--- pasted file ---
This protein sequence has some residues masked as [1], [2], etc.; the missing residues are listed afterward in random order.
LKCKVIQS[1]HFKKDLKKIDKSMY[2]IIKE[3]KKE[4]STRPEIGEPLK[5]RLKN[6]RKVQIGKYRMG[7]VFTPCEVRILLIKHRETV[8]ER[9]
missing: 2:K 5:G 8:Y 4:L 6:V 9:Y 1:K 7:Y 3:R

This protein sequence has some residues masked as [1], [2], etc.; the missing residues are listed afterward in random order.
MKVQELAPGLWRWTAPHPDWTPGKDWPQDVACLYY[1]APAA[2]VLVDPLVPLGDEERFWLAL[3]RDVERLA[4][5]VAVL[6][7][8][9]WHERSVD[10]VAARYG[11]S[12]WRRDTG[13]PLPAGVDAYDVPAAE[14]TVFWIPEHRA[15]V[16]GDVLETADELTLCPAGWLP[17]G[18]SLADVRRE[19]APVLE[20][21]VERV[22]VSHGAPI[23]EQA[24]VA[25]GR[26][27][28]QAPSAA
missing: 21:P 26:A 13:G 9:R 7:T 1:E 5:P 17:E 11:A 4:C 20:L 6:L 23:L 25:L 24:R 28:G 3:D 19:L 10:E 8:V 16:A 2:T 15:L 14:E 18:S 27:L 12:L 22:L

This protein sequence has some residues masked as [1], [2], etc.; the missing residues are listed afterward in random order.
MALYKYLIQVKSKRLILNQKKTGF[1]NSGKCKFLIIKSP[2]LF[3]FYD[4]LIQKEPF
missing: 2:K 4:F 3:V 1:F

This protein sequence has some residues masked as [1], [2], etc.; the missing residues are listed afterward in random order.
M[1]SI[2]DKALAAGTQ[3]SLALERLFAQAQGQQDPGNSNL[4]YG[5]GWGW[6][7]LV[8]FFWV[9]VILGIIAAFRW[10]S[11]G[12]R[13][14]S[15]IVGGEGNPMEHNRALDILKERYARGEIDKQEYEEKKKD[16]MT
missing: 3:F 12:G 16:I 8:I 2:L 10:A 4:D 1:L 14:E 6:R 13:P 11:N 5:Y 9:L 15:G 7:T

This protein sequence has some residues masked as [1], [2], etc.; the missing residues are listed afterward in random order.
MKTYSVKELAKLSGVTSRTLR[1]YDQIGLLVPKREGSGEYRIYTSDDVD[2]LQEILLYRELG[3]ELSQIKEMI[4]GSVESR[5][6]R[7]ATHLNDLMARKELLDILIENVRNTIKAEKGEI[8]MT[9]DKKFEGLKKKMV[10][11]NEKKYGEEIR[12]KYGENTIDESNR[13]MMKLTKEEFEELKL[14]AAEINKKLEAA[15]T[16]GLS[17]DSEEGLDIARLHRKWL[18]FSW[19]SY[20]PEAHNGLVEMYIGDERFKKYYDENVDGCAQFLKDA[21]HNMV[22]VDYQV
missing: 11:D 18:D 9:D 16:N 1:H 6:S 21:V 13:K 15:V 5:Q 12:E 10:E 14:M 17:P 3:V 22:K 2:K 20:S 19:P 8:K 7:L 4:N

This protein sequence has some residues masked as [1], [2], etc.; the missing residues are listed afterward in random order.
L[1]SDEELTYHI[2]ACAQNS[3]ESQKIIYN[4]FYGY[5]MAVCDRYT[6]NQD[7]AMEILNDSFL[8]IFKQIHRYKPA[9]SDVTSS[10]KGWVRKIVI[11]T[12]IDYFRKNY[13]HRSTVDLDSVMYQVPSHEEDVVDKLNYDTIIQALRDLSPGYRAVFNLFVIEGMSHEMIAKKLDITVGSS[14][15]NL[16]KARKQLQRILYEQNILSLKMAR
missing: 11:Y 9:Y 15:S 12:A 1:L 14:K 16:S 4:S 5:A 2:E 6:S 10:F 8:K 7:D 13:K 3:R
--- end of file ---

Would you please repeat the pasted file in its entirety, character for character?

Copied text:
This protein sequence has some residues masked as [1], [2], etc.; the missing residues are listed afterward in random order.
LKCKVIQS[1]HFKKDLKKIDKSMY[2]IIKE[3]KKE[4]STRPEIGEPLK[5]RLKN[6]RKVQIGKYRMG[7]VFTPCEVRILLIKHRETV[8]ER[9]
missing: 2:K 5:G 8:Y 4:L 6:V 9:Y 1:K 7:Y 3:R

This protein sequence has some residues masked as [1], [2], etc.; the missing residues are listed afterward in random order.
MKVQELAPGLWRWTAPHPDWTPGKDWPQDVACLYY[1]APAA[2]VLVDPLVPLGDEERFWLAL[3]RDVERLA[4][5]VAVL[6][7][8][9]WHERSVD[10]VAARYG[11]S[12]WRRDTG[13]PLPAGVDAYDVPAAE[14]TVFWIPEHRA[15]V[16]GDVLETADELTLCPAGWLP[17]G[18]SLADVRRE[19]APVLE[20][21]VERV[22]VSHGAPI[23]EQA[24]VA[25]GR[26][27][28]QAPSAA
missing: 21:P 26:A 13:G 9:R 7:T 1:E 5:P 17:E 11:A 4:C 20:L 6:L 23:L 25:L 24:R 28:G 3:D 19:L 10:E 8:V 16:A 2:T 15:L 14:E 18:S 27:L 12:L 22:L

This protein sequence has some residues masked as [1], [2], etc.; the missing residues are listed afterward in random order.
MALYKYLIQVKSKRLILNQKKTGF[1]NSGKCKFLIIKSP[2]LF[3]FYD[4]LIQKEPF
missing: 2:K 4:F 3:V 1:F

This protein sequence has some residues masked as [1], [2], etc.; the missing residues are listed afterward in random order.
M[1]SI[2]DKALAAGTQ[3]SLALERLFAQAQGQQDPGNSNL[4]YG[5]GWGW[6][7]LV[8]FFWV[9]VILGIIAAFRW[10]S[11]G[12]R[13][14]S[15]IVGGEGNPMEHNRALDILKERYARGEIDKQEYEEKKKD[16]MT
missing: 3:F 12:G 16:I 8:I 2:L 10:A 4:D 1:L 14:E 6:R 13:P 11:N 5:Y 9:L 15:G 7:T

This protein sequence has some residues masked as [1], [2], etc.; the missing residues are listed afterward in random order.
MKTYSVKELAKLSGVTSRTLR[1]YDQIGLLVPKREGSGEYRIYTSDDVD[2]LQEILLYRELG[3]ELSQIKEMI[4]GSVESR[5][6]R[7]ATHLNDLMARKELLDILIENVRNTIKAEKGEI[8]MT[9]DKKFEGLKKKMV[10][11]NEKKYGEEIR[12]KYGENTIDESNR[13]MMKLTKEEFEELKL[14]AAEINKKLEAA[15]T[16]GLS[17]DSEEGLDIARLHRKWL[18]FSW[19]SY[20]PEAHNGLVEMYIGDERFKKYYDENVDGCAQFLKDA[21]HNMV[22]VDYQV
missing: 11:D 18:D 9:D 16:N 1:H 6:S 21:V 13:K 15:V 5:Q 12:E 10:E 14:M 17:P 3:V 22:K 2:K 20:S 19:P 8:K 7:L 4:N

This protein sequence has some residues masked as [1], [2], etc.; the missing residues are listed afterward in random order.
L[1]SDEELTYHI[2]ACAQNS[3]ESQKIIYN[4]FYGY[5]MAVCDRYT[6]NQD[7]AMEILNDSFL[8]IFKQIHRYKPA[9]SDVTSS[10]KGWVRKIVI[11]T[12]IDYFRKNY[13]HRSTVDLDSVMYQVPSHEEDVVDKLNYDTIIQALRDLSPGYRAVFNLFVIEGMSHEMIAKKLDITVGSS[14][15]NL[16]KARKQLQRILYEQNILSLKMAR
missing: 11:Y 9:Y 15:S 12:A 1:L 14:K 16:S 4:S 5:A 2:E 6:S 10:F 8:K 7:D 13:K 3:R